In contrast, the key global technical functions that make possible all communications on Internet Protocol (IP)- based networks, including the Domain Name System and various IP-related addressing systems, predate the WSIS and are managed by several non-treaty-based organizations created by non-state actors. At these organizations, all stakeholders (including governments) collaborate on policy and standards-development activities that are by design interdependent, and where a high degree of coordination between among is necessary.

 

There are persistent debates about the governance of these organizations and disagreements about the relative positions of stakeholders vis-à-vis each other in decision-making processes. The practical results of the interrelationships between organizations demonstrate that coordination across interrelated policy activities creates results that are far more than the sum of their parts.

At the time the WSIS conferences concluded, discussion of the Internet dimension of “offline” public policy issues were limited and largely related to technical subjects. Since then, digital issues have rapidly been mainstreamed into the work of policy making at the international level, but the natural silos of different subject areas have resulted in many (and probably most) stakeholders no longer being aware of where aspects of “their” issues are being addressed.

We know that no matter what, periodic calls are made for an “Internet agency” of one sort or another to centralize Internet policy. Some stakeholders (notably, but not entirely, developed countries) reject this idea as intended to allow governments to “take control” of key Internet functions and content online, while others see it as the only way that stretched policy makers, especially in developing countries, can hope to holistically influence international public policies that affect them.

The difficulties can seem unique to each community, but really, they are not: stakeholders understand and participate in the activities of the silo with which they are most concerned, but related activities outside of that silo are a different story altogether. This suggests a mechanism is needed to facilitate engagement between silos on interrelated subjects without complicating policy-making activities or creating another policy-making forum.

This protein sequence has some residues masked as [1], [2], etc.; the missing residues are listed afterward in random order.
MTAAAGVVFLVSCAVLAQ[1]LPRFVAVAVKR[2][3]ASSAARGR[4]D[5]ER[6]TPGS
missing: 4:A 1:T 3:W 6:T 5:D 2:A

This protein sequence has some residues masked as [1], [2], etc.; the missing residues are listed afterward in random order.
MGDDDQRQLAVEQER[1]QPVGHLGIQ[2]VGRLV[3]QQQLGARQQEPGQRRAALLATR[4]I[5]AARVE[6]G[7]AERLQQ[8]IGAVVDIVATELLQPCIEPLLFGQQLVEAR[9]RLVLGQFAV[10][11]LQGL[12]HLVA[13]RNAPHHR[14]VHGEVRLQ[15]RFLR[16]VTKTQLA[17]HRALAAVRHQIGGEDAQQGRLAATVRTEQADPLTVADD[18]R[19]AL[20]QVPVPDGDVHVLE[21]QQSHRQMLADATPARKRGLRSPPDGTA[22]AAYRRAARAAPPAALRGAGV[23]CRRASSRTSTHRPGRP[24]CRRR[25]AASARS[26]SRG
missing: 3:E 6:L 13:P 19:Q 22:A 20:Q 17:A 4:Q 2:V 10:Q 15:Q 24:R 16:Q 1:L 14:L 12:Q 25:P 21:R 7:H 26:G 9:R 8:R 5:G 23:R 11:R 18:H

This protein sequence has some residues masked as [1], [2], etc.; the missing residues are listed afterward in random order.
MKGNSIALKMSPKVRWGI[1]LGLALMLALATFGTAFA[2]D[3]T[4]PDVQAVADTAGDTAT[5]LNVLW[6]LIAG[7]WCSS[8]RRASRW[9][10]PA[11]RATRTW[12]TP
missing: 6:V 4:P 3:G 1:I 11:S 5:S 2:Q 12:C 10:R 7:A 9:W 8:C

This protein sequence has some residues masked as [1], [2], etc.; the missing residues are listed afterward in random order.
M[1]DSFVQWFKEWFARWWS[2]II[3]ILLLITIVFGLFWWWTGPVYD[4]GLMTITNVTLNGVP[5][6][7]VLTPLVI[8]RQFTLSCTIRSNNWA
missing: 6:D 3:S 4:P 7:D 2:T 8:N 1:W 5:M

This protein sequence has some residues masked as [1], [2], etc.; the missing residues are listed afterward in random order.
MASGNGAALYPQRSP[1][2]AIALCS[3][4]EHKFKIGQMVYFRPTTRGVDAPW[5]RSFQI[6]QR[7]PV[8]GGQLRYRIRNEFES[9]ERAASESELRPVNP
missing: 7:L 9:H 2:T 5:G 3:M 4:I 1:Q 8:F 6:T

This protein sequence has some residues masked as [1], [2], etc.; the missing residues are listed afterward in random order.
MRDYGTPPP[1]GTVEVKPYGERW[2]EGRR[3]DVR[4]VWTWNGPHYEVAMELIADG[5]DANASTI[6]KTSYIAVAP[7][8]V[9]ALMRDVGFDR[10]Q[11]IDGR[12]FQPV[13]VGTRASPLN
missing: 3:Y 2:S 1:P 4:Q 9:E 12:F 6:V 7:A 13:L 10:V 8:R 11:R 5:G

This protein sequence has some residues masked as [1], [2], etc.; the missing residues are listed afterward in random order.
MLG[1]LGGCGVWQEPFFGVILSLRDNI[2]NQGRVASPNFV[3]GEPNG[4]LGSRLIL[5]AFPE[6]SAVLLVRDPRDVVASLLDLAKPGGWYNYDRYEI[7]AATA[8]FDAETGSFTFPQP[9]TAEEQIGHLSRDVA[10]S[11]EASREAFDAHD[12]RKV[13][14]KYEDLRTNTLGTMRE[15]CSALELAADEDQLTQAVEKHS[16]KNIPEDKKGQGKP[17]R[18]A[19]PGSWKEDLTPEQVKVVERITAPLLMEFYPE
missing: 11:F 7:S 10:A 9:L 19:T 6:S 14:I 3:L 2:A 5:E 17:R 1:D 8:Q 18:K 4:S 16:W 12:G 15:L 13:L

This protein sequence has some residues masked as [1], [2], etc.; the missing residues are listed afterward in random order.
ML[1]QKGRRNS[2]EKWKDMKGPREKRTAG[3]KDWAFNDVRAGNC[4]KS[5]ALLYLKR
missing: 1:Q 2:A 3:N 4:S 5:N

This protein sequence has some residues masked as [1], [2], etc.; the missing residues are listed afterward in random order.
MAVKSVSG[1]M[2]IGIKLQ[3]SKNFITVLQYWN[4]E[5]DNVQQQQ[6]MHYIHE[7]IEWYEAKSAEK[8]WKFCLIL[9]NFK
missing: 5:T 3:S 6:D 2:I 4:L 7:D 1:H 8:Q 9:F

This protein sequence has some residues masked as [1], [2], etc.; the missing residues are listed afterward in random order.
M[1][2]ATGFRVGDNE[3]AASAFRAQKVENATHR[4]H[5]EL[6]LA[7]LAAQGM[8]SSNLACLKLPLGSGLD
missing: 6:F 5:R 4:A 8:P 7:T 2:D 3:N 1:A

It is important to recognize that facilitating participation and coordination across related or interconnected issues in different fora is entirely separate from value judgments about how those processes should operate. The need for different objective outcomes has resulted in very different models of decision making. For example, development of technical standards, such as at the Internet Engineering Task Force (IETF), ensures that barriers to entry for new participants are very low, as the objective outcomes are technical: success is much more likely if anyone with sufficient technical knowledge, good English language skills and a good idea is easily able to participate with like-minded experts.

By contrast, where different socio-economic interests have to resolve issues that do not lend themselves to a technical solution, the processes used are different: resolving values-related disputes, such as the practical application of international law related to social issues, tends to be much more formalized and rules-based and results in very different choices about which stakeholders should have what level of standing.

This differentiation is particularly important with respect to digital issues because in each thematic cluster — for example, security — there are fora that must address values-based issues and more empirical, technical issues, and the successful result of both can be strongly interdependent. As an example, negotiations about encryption have a very technical element: facilitating development of encryption standards to ensure products and services that rely upon them are in fact secure. They also have elements that are values-based: balancing the use of encryption to facilitate objectives as varied as freedom of expression, protection of intellectual property and protection of national security through access to encrypted information. No single method of working on policy suits all of these diverse objectives, but a successful result that is technically valid and socially acceptable is greatly assisted if each process or fora can interact and coordinate constructively with the work in the others.

 

WHY HAVE WE NOT SEEN A HOLISTIC RESPONSE TO THE PROBLEM?

First, the “pain threshold” of a critical mass of stakeholders in dealing with the burdens imposed by lack of coordination has not been sufficiently high to force action. The level of pain is growing alongside a significant increase in negative, political and polarized discussion of Internet issues over the last 18 months.

Second, the proposals for coordination have either failed to adequately address the political fault lines and/or meet the practical need for a holistic solution,26 and thereby sufficiently motivate both non-governmental and governmental institutions to collaborate in two key ways:

  • they are entirely voluntary, fully multi-stakeholder initiatives (which some countries won’t accept), or are entirely intergovernmental, such as new UN agencies intended to make policy (which others reject);27 and
  • they are not comprehensive enough, either:

 

– failing to inspire sufficient confidence in their likely practical effectiveness and scope; or

– unable to achieve a critical mass of participation from governmental, intergovernmental and non-governmental stakeholders.

It is likely that the scales have finally reached a tipping point: a spate of high-profile terrorist and quasi-terrorist incidents in various countries, combined with high-profile hacking incidents, has dramatically increased calls for action on various cyber security fronts. Given that these incidents have often had multinational dimensions, this has led to dramatically increased interest in action to increase international cooperation on Internet issues more widely.